Tip 2:  Don’t buy gifts for people you don’t like This is your hard-earned money we’re talking about.  You don’t like [fill in the blank] 364 days of the year, so why are you buying him/her a Christmas present?  Merry Christmas will suffice.

Tip 5.  Don’t believe the media hype
 If your Christmas resembles anything like the elaborate celebrations in commercials, PLEASE invite me over.  Television tries to make us believe that the more we spend, the happier we’ll be.  Those folks are paid to look happy and that stuff is not real.  

Christmas Presents

Holiday Decorating  (Dec. 2015)

Tip 3.  Don’t try to keep up with the Joneses – Sure, your neighbor may have a light display that is synchronized to the 12 Days of Christmas.  That doesn’t mean you have to match or best that.  For all you know, your neighbor may have to pawn his five golden rings to pay the light bill.  Enjoy your neighbor’s time and effort while you laugh all the way to the bank.

Decorated House

Tip 4. Waste not, want not – Some people have a unifying theme to their decorations while others don’t.  Changing themes can mean replacing a lot of stuff (yard ornaments, outdoor lights, indoor lights, etc.).  Many of you may enjoy adding something new to your yard decorations every year.  Inflatable Santa may be right next to a nativity scene.  Good for you.   If Santa will still inflate, put him out there with the rest of your stuff.  He’s been in storage all year, so there's no reason to leave him in there.  If people don’t like your multifaceted display, tell them to close their eyes.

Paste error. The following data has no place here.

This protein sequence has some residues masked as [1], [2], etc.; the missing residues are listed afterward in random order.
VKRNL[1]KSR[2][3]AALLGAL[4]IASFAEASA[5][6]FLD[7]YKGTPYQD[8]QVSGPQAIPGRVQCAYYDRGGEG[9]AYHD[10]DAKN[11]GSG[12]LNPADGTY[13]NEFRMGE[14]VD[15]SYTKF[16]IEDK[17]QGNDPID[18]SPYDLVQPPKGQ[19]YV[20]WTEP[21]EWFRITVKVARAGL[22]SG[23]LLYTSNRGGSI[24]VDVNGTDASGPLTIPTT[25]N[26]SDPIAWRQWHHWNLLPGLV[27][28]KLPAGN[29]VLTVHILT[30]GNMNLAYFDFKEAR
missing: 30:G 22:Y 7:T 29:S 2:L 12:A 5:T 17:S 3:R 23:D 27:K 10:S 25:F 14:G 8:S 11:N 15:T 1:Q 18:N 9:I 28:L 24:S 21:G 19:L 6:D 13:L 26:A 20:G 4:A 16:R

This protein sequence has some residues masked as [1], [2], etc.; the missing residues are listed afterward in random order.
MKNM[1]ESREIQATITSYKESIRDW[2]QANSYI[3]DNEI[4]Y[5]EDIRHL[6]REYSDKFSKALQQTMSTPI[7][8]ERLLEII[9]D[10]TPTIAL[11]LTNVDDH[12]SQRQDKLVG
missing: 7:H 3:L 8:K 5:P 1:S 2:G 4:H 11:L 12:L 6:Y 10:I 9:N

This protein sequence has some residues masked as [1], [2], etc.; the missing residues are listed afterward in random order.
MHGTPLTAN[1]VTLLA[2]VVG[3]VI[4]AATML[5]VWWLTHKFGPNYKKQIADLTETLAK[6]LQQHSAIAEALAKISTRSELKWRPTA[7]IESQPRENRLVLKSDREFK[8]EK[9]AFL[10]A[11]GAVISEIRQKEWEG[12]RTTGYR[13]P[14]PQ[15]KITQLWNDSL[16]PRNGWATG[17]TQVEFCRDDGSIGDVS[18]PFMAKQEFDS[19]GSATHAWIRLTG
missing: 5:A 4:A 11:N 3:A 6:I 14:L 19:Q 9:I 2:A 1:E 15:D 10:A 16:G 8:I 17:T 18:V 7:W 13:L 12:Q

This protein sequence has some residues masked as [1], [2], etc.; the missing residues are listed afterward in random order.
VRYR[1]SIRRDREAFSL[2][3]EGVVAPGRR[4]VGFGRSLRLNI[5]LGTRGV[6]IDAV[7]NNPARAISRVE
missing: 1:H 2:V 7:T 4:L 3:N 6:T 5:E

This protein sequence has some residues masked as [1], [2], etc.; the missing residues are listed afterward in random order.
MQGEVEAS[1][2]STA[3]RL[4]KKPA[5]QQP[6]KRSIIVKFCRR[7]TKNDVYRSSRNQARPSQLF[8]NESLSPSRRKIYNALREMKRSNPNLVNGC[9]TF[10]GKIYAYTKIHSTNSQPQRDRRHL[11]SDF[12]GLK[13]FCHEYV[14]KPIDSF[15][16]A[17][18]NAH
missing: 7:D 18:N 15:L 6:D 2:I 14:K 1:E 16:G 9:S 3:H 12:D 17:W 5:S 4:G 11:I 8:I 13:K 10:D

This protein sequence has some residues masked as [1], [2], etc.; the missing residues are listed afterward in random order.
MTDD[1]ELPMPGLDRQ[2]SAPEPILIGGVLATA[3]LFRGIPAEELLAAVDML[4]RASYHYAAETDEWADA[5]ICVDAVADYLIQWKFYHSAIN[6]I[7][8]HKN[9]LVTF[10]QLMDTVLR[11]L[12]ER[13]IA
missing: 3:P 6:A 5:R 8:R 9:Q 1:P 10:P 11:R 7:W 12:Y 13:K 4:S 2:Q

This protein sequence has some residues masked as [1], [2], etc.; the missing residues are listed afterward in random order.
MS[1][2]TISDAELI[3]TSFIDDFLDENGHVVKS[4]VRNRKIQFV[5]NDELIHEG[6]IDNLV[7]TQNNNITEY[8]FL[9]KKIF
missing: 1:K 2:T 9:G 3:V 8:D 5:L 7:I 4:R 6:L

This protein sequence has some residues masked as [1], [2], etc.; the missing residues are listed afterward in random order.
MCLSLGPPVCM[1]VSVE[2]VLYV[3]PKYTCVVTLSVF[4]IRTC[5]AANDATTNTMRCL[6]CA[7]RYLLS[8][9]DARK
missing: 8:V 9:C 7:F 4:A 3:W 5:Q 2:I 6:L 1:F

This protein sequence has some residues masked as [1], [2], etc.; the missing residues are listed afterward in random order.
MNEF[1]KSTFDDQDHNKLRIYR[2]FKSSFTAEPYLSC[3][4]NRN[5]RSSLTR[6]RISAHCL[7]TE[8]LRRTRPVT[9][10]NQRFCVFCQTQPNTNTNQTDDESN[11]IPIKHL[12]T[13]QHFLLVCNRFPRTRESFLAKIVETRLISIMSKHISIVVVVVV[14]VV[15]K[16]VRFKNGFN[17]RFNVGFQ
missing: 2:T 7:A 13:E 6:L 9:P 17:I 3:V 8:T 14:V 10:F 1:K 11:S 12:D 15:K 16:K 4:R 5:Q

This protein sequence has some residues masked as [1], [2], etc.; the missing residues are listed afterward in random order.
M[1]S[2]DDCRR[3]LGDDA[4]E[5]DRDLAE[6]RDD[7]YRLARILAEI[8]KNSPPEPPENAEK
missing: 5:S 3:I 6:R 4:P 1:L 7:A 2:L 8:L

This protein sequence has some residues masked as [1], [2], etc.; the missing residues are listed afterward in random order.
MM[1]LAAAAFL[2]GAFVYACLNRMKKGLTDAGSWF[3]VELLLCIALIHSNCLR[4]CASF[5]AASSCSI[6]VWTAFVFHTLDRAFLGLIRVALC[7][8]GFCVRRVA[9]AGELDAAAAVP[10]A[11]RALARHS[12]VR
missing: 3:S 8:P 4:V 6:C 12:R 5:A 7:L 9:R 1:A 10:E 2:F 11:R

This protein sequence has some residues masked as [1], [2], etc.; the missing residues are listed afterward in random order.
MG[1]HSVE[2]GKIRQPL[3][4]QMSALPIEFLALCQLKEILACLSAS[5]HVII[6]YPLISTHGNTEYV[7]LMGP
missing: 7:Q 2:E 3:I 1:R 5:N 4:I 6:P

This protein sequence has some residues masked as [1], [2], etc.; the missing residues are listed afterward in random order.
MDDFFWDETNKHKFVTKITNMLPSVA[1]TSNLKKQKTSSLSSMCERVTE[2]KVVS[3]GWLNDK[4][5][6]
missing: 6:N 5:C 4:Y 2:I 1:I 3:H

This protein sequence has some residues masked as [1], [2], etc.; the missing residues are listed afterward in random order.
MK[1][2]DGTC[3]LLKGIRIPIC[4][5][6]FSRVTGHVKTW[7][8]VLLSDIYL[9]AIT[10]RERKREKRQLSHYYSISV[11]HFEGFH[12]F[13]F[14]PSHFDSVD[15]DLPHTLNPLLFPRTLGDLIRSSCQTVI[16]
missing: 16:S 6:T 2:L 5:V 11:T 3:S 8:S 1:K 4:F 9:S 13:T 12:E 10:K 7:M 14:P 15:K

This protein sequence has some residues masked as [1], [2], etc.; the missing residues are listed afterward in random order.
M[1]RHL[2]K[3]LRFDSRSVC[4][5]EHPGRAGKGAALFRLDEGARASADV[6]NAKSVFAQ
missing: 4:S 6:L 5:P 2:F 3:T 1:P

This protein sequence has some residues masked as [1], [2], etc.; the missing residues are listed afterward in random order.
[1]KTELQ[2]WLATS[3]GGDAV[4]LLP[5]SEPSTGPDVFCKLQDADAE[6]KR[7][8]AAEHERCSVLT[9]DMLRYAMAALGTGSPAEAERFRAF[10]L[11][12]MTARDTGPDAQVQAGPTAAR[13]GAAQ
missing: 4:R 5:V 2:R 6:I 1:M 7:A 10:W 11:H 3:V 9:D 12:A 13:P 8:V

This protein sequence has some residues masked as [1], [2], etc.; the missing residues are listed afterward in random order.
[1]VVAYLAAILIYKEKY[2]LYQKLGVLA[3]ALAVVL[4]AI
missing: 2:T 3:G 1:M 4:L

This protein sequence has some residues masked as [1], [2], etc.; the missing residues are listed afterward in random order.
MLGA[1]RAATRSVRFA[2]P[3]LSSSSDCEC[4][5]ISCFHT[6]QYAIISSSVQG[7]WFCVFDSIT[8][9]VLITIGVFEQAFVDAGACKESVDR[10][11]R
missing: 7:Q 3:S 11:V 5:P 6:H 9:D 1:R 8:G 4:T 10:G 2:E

Decorated House

Saturday, December 17, 2016

Birmingham Public Library Board Names Innovative and Cool Award, I Am BPL Award Winners for December

A new book club at the Smithfield Branch Library has tripled in size since starting in June. The library is hosting a special holiday party to help spread the word to potential new members thanks to a $100 gift from the Birmingham Public Library Board of Trustees.

The Central Library is hosting a Trivia Night @ BPL event to help the staff engage and connect with their patrons in a night of fun. At the Avondale Regional Branch Library, a monthly jewelry-making adventure for adults is adding new activities thanks to an influx of cash from the BPL Board as well.

Those three library programs are the latest recipients of the Birmingham Public Library (BPL)’s Innovative and Cool Award, presented during the December 13, 2016, board meeting. The award was established in April to encourage library staff to come up with unique ideas to serve the Birmingham community.

Joan Black (right) is a retired registered nurse who gives
back to the community by volunteering her time teaching
crochet classes at the West End Branch Library.
Also, the BPL Board named four winners of the I Am BPL Award, which honors staff who come up with unique ideas that help the 19-library system better serve the public. The December recipients are: Nancy Cleckler of the Central Library/Acquisitions Department; Ellen Griffin Shade of the Avondale Library, Augustus Jones of the Central Library/Fiction Department; and Maya Jones, branch manager of the West End Library

The BPL Innovative and Cool Award program has received national recognition, having been featured twice (August and October) in Library Journal. See links to both articles below:

Oct 31 2016 – "Staff as Innovation Leaders: From Great Ideas to Great Implementation"

August 2016 – "Birmingham Public Library Board Funds Innovative Cool Awards"

Since inception of the Innovative and Cool Award grants, the BPL Board of Trustees has provided $1,350 for 22 new programs at 14 libraries. The programs funded by the grants are as follows:

April 2016
  • Love to Color @ My Library, North Avondale Branch Library
  • Career Survival Kit for Boys; Career Survival Kit for Girls, Pratt City Branch Library
  • Crochet Class, West End Branch Library

May 2016
  • Cowboy Boots and Books, North Avondale Branch Library